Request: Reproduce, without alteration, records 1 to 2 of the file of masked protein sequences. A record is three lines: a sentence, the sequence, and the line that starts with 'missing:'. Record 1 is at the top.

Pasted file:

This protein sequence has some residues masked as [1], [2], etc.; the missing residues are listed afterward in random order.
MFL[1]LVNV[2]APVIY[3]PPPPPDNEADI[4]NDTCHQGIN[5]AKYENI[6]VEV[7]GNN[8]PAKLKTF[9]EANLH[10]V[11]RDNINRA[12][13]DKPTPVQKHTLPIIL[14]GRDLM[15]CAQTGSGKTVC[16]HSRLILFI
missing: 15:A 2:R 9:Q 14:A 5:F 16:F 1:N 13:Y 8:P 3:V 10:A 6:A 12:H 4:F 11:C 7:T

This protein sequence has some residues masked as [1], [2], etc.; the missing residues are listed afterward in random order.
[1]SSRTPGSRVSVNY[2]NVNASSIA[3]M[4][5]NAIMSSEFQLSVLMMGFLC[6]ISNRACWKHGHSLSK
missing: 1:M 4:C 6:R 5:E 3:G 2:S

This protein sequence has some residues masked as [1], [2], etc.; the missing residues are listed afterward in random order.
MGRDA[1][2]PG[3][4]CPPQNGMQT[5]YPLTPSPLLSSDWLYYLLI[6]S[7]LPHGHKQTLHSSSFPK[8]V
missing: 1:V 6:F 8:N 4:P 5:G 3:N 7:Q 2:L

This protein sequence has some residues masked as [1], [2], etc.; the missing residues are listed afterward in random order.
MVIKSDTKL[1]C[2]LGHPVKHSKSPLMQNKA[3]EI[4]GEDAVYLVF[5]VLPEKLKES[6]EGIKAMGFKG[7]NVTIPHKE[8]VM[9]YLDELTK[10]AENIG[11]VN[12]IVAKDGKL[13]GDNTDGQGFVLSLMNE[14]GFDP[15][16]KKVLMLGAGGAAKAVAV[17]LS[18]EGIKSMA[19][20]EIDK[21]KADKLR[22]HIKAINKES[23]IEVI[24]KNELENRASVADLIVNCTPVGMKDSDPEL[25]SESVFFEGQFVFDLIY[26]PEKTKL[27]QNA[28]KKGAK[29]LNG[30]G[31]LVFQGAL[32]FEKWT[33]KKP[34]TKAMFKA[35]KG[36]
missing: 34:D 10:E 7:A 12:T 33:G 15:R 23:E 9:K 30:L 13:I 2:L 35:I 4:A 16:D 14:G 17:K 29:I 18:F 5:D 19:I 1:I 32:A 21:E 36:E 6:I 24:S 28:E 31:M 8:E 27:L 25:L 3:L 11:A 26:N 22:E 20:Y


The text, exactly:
This protein sequence has some residues masked as [1], [2], etc.; the missing residues are listed afterward in random order.
MFL[1]LVNV[2]APVIY[3]PPPPPDNEADI[4]NDTCHQGIN[5]AKYENI[6]VEV[7]GNN[8]PAKLKTF[9]EANLH[10]V[11]RDNINRA[12][13]DKPTPVQKHTLPIIL[14]GRDLM[15]CAQTGSGKTVC[16]HSRLILFI
missing: 15:A 2:R 9:Q 14:A 5:F 16:F 1:N 13:Y 8:P 3:V 10:A 6:A 12:H 4:F 11:C 7:T

This protein sequence has some residues masked as [1], [2], etc.; the missing residues are listed afterward in random order.
[1]SSRTPGSRVSVNY[2]NVNASSIA[3]M[4][5]NAIMSSEFQLSVLMMGFLC[6]ISNRACWKHGHSLSK
missing: 1:M 4:C 6:R 5:E 3:G 2:S